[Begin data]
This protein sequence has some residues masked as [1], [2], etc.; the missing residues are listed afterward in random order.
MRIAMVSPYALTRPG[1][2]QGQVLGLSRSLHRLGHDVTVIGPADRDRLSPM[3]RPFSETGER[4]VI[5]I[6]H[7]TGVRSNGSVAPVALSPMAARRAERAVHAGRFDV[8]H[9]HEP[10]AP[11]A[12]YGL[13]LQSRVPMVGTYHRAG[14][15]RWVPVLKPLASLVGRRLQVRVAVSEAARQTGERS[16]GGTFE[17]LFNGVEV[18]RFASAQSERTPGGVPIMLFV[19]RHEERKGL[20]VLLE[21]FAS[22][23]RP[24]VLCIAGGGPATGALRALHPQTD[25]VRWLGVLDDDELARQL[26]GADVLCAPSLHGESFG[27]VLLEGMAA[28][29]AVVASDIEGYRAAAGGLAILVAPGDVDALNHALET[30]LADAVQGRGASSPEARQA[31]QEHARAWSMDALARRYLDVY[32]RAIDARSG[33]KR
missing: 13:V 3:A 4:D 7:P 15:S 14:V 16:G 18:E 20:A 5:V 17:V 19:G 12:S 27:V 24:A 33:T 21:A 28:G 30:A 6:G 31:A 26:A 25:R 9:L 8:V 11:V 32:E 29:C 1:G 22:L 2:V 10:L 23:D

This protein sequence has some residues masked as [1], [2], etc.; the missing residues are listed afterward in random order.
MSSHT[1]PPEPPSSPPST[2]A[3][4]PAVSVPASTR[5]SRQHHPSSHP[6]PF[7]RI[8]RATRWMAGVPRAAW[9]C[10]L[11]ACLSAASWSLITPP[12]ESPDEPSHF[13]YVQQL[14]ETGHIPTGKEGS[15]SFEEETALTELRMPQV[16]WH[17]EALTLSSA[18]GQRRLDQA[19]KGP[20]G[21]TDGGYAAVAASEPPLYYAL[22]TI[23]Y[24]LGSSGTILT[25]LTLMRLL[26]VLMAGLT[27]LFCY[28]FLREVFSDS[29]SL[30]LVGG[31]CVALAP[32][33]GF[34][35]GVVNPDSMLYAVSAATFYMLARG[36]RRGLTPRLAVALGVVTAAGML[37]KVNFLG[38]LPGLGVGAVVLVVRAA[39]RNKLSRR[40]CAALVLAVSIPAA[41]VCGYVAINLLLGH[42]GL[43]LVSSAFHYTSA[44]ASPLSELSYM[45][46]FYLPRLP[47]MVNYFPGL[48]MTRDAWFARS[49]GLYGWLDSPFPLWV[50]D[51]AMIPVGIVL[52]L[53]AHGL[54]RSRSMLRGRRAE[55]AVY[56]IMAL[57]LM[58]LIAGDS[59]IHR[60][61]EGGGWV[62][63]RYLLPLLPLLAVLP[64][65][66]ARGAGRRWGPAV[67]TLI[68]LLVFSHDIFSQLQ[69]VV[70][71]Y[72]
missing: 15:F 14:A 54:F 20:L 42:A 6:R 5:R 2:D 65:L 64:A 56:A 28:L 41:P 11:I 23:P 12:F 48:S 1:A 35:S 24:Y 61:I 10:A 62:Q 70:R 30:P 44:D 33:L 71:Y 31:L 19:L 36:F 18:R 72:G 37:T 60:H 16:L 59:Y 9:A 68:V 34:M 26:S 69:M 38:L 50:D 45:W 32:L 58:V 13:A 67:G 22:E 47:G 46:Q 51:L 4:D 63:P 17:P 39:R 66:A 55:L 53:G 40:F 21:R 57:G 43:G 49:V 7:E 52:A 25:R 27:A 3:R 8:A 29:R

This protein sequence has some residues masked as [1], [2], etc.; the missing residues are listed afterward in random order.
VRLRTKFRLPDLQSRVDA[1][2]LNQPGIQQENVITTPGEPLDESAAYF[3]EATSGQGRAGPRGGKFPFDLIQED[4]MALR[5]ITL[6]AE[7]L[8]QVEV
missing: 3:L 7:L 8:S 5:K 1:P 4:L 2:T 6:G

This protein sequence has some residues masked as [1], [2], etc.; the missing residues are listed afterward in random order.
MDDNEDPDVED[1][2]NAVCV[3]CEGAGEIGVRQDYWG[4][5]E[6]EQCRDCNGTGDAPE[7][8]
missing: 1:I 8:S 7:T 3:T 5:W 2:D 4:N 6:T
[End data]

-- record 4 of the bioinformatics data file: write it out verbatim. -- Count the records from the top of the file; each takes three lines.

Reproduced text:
This protein sequence has some residues masked as [1], [2], etc.; the missing residues are listed afterward in random order.
MDDNEDPDVED[1][2]NAVCV[3]CEGAGEIGVRQDYWG[4][5]E[6]EQCRDCNGTGDAPE[7][8]
missing: 1:I 8:S 7:T 3:T 5:W 2:D 4:N 6:T